We are exempting “foreigners in Singapore on long-term passes”. Why? It is probably more justifiable to exempt Singapore Citizens and Singapore Permanent Residents. But since the amendment is proposed to safeguards against foreign influence. Can the Minister clarify why the exemption is extended to “foreigners in Singapore on long-term passes”?
The exemption is also for anonymous donations like those made via donation boxes placed at the religious site. This exemption seems quite straight forward since we don’t know who made those donations.
However, how will we prevent people from exploiting this loophole? A foreigner could inform a religious organisation that he or she is making a donation to of $10,000 or more but to circumvent the need to disclose this donation to authorities, he or she will drop of the donation in the donation box. He or she could also ask a foreigner in Singapore on a long-term pass to help make that donation but still alert the religious organisation that the donation is from him or her.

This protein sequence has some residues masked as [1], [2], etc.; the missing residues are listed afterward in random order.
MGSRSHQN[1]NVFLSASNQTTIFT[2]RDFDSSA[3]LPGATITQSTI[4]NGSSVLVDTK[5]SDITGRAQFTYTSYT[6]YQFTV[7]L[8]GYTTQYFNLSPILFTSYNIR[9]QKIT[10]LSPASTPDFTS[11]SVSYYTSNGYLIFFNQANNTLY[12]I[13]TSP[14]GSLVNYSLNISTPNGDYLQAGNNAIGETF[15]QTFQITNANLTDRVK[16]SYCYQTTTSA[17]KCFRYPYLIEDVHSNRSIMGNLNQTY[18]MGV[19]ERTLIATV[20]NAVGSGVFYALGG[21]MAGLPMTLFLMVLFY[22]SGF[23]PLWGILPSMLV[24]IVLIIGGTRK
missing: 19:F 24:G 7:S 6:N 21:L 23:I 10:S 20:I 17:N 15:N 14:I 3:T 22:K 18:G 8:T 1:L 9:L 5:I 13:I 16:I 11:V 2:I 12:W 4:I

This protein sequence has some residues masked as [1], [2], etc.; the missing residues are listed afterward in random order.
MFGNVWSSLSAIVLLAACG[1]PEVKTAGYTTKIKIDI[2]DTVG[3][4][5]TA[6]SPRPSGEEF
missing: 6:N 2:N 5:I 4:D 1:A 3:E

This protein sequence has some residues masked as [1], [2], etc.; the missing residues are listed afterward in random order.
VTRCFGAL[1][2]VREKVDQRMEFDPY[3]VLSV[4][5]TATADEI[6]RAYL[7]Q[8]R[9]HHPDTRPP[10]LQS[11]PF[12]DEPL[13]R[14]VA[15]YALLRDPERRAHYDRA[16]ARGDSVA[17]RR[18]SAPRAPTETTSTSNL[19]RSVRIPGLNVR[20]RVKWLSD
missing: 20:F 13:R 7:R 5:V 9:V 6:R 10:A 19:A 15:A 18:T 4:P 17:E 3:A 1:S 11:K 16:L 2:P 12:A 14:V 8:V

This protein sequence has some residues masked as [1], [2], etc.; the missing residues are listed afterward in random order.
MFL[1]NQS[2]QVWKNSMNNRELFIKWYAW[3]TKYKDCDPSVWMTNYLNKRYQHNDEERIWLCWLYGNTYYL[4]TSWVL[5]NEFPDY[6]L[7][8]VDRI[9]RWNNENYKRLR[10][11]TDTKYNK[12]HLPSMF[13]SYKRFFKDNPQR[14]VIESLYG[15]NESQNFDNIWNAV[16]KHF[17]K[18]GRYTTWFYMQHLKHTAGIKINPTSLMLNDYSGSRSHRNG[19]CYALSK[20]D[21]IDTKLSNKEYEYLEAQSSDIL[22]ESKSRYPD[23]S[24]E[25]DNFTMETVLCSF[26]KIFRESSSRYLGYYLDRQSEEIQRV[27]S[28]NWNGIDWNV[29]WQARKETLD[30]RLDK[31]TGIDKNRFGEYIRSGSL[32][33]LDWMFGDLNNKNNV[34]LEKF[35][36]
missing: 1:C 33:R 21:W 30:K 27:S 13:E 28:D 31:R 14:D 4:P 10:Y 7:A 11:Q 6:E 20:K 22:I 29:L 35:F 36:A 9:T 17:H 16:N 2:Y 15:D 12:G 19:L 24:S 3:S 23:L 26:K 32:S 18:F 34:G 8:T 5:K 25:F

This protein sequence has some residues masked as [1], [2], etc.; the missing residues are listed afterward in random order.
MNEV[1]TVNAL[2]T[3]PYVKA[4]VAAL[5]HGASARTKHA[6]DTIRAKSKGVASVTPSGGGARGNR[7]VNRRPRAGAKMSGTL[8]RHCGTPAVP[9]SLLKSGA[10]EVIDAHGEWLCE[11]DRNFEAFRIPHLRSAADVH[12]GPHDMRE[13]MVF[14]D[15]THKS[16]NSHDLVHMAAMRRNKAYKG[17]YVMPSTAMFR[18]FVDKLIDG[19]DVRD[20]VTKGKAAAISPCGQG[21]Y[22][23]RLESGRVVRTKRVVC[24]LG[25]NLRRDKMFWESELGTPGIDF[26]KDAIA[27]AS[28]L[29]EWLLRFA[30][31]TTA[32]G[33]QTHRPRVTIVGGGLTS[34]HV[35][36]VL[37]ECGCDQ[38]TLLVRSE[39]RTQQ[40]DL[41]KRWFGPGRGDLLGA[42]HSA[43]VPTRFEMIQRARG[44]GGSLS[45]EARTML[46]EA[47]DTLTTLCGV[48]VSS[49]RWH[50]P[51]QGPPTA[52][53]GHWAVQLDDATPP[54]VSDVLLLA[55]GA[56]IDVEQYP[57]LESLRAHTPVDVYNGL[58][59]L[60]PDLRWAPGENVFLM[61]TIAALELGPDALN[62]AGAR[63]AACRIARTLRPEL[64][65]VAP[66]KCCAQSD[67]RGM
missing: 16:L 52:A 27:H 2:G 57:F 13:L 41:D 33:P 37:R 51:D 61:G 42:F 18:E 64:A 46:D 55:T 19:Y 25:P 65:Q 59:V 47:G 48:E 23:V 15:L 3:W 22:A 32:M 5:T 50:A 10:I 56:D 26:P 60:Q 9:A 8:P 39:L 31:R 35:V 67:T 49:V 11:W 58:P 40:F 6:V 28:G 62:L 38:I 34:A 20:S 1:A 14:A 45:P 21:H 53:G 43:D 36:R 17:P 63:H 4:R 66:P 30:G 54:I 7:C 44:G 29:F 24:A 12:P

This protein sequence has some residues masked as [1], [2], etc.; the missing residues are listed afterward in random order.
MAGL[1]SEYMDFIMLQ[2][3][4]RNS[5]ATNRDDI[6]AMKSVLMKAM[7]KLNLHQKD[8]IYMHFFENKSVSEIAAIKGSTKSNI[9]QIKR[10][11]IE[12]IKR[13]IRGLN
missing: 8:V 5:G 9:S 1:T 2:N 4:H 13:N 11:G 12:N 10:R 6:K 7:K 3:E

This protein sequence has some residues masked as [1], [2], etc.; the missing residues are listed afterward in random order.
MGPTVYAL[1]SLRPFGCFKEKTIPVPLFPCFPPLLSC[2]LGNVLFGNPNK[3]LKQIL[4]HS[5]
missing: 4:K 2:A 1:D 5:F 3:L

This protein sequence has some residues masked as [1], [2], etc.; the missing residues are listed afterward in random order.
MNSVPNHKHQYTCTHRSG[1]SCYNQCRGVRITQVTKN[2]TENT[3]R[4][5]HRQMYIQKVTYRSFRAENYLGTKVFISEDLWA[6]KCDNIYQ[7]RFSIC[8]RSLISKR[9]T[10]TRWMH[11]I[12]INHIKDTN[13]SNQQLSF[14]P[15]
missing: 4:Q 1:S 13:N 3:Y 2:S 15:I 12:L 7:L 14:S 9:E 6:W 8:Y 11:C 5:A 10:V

I suggest that we also require religious organisations to disclose any correspondence with foreigners with regard to donations of large amounts.
This can be similar to the proposed requirement for religious organisations to disclose affiliations to foreign individuals or organisations, which are in a position of control or power over the religious organisation.
Can I also ask if the Ministry is tracking how much foreign donations a religious organisation is receiving annually and also how much it receives anonymously?